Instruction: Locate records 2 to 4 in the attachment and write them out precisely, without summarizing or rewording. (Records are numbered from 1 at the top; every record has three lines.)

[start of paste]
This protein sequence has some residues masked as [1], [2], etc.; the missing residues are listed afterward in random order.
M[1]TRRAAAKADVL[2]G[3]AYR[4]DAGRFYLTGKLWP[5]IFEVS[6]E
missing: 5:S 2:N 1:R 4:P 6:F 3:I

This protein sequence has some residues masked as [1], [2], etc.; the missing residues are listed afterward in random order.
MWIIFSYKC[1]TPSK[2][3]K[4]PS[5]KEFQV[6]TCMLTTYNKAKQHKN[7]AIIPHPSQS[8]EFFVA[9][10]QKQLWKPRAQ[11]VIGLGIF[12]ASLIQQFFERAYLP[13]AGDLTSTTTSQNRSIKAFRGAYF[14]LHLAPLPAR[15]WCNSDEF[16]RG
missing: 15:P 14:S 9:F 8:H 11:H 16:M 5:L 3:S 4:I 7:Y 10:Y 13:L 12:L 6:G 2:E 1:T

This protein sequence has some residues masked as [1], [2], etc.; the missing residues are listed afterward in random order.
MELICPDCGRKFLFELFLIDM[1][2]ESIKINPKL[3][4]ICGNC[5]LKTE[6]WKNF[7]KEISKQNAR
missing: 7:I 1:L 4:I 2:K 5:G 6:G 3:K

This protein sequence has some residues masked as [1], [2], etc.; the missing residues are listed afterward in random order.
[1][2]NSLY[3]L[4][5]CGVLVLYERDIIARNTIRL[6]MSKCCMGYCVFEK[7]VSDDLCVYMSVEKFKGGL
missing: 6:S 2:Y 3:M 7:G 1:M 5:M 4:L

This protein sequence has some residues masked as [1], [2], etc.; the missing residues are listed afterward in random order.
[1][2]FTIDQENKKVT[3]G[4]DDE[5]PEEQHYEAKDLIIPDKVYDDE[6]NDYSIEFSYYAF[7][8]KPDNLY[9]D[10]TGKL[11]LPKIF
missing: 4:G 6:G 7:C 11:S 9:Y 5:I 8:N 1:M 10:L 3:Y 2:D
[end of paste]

This protein sequence has some residues masked as [1], [2], etc.; the missing residues are listed afterward in random order.
MWIIFSYKC[1]TPSK[2][3]K[4]PS[5]KEFQV[6]TCMLTTYNKAKQHKN[7]AIIPHPSQS[8]EFFVA[9][10]QKQLWKPRAQ[11]VIGLGIF[12]ASLIQQFFERAYLP[13]AGDLTSTTTSQNRSIKAFRGAYF[14]LHLAPLPAR[15]WCNSDEF[16]RG
missing: 15:P 14:S 9:F 8:H 11:H 16:M 5:L 3:S 4:I 7:Y 10:Y 13:L 12:L 6:G 2:E 1:T

This protein sequence has some residues masked as [1], [2], etc.; the missing residues are listed afterward in random order.
MELICPDCGRKFLFELFLIDM[1][2]ESIKINPKL[3][4]ICGNC[5]LKTE[6]WKNF[7]KEISKQNAR
missing: 7:I 1:L 4:I 2:K 5:G 6:G 3:K

This protein sequence has some residues masked as [1], [2], etc.; the missing residues are listed afterward in random order.
[1][2]NSLY[3]L[4][5]CGVLVLYERDIIARNTIRL[6]MSKCCMGYCVFEK[7]VSDDLCVYMSVEKFKGGL
missing: 6:S 2:Y 3:M 7:G 1:M 5:M 4:L